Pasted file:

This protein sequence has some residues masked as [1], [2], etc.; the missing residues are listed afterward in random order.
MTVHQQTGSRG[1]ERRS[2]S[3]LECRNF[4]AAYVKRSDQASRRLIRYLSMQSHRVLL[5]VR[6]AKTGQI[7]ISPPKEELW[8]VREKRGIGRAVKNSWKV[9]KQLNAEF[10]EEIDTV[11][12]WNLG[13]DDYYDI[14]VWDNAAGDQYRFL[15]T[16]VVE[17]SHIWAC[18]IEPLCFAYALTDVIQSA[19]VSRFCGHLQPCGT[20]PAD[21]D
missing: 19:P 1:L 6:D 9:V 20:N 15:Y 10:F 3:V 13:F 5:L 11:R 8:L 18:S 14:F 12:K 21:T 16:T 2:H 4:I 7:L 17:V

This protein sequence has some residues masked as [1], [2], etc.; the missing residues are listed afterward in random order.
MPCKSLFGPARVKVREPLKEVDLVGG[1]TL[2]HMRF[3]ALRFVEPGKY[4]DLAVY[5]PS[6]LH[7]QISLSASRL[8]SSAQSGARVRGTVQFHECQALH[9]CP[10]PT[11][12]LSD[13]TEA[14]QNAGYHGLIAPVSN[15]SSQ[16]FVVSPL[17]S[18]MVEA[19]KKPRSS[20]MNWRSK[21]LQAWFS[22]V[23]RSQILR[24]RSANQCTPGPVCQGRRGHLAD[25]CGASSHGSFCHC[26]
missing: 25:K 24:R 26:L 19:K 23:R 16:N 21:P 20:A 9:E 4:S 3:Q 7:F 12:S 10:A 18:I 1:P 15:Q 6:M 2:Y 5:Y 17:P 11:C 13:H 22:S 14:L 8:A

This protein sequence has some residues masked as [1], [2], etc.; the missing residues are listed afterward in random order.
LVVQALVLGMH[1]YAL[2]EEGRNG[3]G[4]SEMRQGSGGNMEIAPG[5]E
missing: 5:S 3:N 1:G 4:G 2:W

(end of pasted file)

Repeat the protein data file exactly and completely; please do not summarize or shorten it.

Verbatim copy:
This protein sequence has some residues masked as [1], [2], etc.; the missing residues are listed afterward in random order.
MTVHQQTGSRG[1]ERRS[2]S[3]LECRNF[4]AAYVKRSDQASRRLIRYLSMQSHRVLL[5]VR[6]AKTGQI[7]ISPPKEELW[8]VREKRGIGRAVKNSWKV[9]KQLNAEF[10]EEIDTV[11][12]WNLG[13]DDYYDI[14]VWDNAAGDQYRFL[15]T[16]VVE[17]SHIWAC[18]IEPLCFAYALTDVIQSA[19]VSRFCGHLQPCGT[20]PAD[21]D
missing: 19:P 1:L 6:D 9:V 20:N 15:Y 10:F 3:V 13:F 5:L 11:R 8:L 18:S 14:F 12:K 21:T 16:T 2:H 4:I 7:L 17:V

This protein sequence has some residues masked as [1], [2], etc.; the missing residues are listed afterward in random order.
MPCKSLFGPARVKVREPLKEVDLVGG[1]TL[2]HMRF[3]ALRFVEPGKY[4]DLAVY[5]PS[6]LH[7]QISLSASRL[8]SSAQSGARVRGTVQFHECQALH[9]CP[10]PT[11][12]LSD[13]TEA[14]QNAGYHGLIAPVSN[15]SSQ[16]FVVSPL[17]S[18]MVEA[19]KKPRSS[20]MNWRSK[21]LQAWFS[22]V[23]RSQILR[24]RSANQCTPGPVCQGRRGHLAD[25]CGASSHGSFCHC[26]
missing: 25:K 24:R 26:L 19:K 23:R 16:N 21:P 20:A 9:E 4:S 3:Q 7:F 12:S 10:A 18:I 1:P 15:Q 6:M 2:Y 5:Y 17:P 11:C 13:H 22:S 14:L 8:A

This protein sequence has some residues masked as [1], [2], etc.; the missing residues are listed afterward in random order.
LVVQALVLGMH[1]YAL[2]EEGRNG[3]G[4]SEMRQGSGGNMEIAPG[5]E
missing: 5:S 3:N 1:G 4:G 2:W